The Ketogenic Diet and My Problems With Aging.

meI’m Fat! There I said it. Sadly, not for the first time. But I want you to really understand what I’m saying. I’m not overweight. I’m not portly. I’m not big boned. I’m Michelin Man, fat. Obese. No, Morbidly Obese. It’s the kind of fat, that makes it easy for me to be self deprecating, and use it as a part of public speaking as a great source of humor.

Here’s the deal. It works. I’m funny. I can make a crowd chuckle, giggle, and roar with laughter. I love that. It feeds me. I truly enjoy making people happy. You can get people to swallow a great deal of truth while their mouths are open laughing. And I love sharing truth with people.

While it works, it’s easy. It may even be the shallowest form of humor. Very little thinking or creativity needs to be put in to one’s humor when you’re using self deprecating abuse as your method and target.

Because I love to make people laugh, and hear their laughter, I’ve been able to avoid the actual fact that I’m unhealthy. I just bury it in the back of my mind and go on. I can make jokes about buying larger clothing, breaking chairs, or causing fear in the eyes of the person who has to sit next to me on an airplane. I can’t tell you the number of times I’ve been able to joke about getting a bus seat all to myself. People will laugh. I will cry a little in private. Then swallow it with a cheeseburger, and go on.

Two years ago, things got serious. I was having trouble breathing when I walked any distance. My chest hurt. I didn’t know what was wrong, until I had a heart attack. I’d had a small stroke in January of 2017, but didn’t tell anyone. I was raising money to become a missionary, and didn’t want anything to stop me. For a while, my wife had to do everything because I couldn’t think straight, or write. I am so grateful for her.

Then in late August, or early September, I had a heart attack. I was taken by ambulance to the hospital. It was kind of embarrassing. I had two strokes, small ones, but real, in the hospital. I remember them both quite profoundly.

After about a week, I went home. Things were somewhat better. I was now on all kinds of medications and I had to carry a spray in my pocket in case of heart issues. But I carried on.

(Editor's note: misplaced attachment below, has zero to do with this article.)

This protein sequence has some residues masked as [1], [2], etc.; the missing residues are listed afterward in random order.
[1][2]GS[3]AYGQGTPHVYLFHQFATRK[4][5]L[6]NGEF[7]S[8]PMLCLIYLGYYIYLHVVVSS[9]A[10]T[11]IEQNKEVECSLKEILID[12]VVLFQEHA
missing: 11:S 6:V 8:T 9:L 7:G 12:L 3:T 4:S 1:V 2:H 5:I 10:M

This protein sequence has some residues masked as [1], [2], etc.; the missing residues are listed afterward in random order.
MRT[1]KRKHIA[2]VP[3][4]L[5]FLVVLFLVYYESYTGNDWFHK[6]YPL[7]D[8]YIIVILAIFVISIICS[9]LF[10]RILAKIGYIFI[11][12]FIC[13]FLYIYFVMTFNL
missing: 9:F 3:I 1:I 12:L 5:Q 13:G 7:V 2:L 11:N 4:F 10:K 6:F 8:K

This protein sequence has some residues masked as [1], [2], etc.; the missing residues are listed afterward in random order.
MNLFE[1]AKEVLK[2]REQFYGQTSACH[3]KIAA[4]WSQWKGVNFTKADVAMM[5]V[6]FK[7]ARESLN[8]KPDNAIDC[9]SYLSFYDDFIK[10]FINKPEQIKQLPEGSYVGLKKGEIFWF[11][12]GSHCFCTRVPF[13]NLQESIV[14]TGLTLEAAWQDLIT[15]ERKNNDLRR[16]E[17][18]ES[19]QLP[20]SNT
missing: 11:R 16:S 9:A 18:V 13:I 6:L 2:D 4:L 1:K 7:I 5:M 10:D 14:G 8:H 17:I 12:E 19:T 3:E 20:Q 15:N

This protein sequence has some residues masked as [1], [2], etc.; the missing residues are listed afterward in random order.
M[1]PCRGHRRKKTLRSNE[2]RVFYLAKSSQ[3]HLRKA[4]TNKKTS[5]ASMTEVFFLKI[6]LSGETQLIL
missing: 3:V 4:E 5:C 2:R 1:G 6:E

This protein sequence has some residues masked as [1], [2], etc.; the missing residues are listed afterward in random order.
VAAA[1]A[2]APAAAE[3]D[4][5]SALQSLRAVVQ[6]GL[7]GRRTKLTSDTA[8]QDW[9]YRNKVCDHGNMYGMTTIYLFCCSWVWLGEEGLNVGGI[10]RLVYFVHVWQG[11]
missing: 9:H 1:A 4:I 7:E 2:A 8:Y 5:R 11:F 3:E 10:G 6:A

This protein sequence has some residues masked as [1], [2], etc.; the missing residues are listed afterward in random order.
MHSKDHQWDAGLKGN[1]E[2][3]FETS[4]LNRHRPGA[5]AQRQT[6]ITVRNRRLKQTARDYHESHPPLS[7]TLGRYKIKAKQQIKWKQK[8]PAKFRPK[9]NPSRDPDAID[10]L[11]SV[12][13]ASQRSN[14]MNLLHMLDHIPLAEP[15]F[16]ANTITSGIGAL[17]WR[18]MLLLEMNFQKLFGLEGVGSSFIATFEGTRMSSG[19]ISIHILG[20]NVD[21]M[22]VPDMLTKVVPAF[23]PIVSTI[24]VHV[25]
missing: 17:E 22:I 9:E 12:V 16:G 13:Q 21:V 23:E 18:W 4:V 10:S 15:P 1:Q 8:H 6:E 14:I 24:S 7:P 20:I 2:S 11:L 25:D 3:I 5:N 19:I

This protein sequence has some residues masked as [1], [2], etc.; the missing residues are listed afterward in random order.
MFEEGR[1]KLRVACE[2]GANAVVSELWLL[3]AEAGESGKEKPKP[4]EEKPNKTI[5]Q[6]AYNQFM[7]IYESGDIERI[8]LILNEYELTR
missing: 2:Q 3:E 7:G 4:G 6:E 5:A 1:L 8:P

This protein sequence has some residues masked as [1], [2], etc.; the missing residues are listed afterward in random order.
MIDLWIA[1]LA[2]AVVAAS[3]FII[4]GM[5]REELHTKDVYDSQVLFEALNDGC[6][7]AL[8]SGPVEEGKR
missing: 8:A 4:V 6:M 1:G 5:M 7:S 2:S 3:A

In November, my wife and I took a trip down to Edinburgh for our anniversary. For those who don’t know, “The Royal Mile” is one of Edinburgh’s more famous shopping and tourist areas. Walking back up the Mile, my heart began to hurt like it hadn’t since my attack. I used my spray several times, but I was scared. Eventually, we made it back to our bus stop and went to our hotel. The short version is, I ruined the anniversary. My wife was so scared. And to be honest, angry. When we got home however, I used it to make people laugh.

In June of 2018, I was finally taken in to hospital for triple bypass surgery. It was a terrifying time. I was stone cold scared of the thought that someone was going to stop my heart, take veins form my leg as replacement for the blocked ones, then try and get my heart going again.

When I awoke, I felt better. Two days later something went wrong and I had a bad reaction. I genuinely thought I was going to die. I remember hallucinating during the event. Later, as I began to heal, I noticed a blind spot in my vision. My left eye was distinctly missing part of it’s sight. Eventually, after several visits to doctors, and having many tests, I was told that I’d had a stroke during surgery. Many people die from that. I only lost part of the vision in one eye.

When I got better, it all became the source of much laughter. That’s the way I do things. I’m not proud of it, I’m just telling you how I operate.

Finally, came the pain from sciatica in my back. I’d had it for years, but the pain became excruciating in 2018. I can’t even describe it. I’ve had many scans and doctor visits and tried multiple medications. It is awful, and sometimes debilitating.

I’m 62 years old. I’m not a kid anymore. Something has to give. I have to take action, or give up, fall apart, and, die.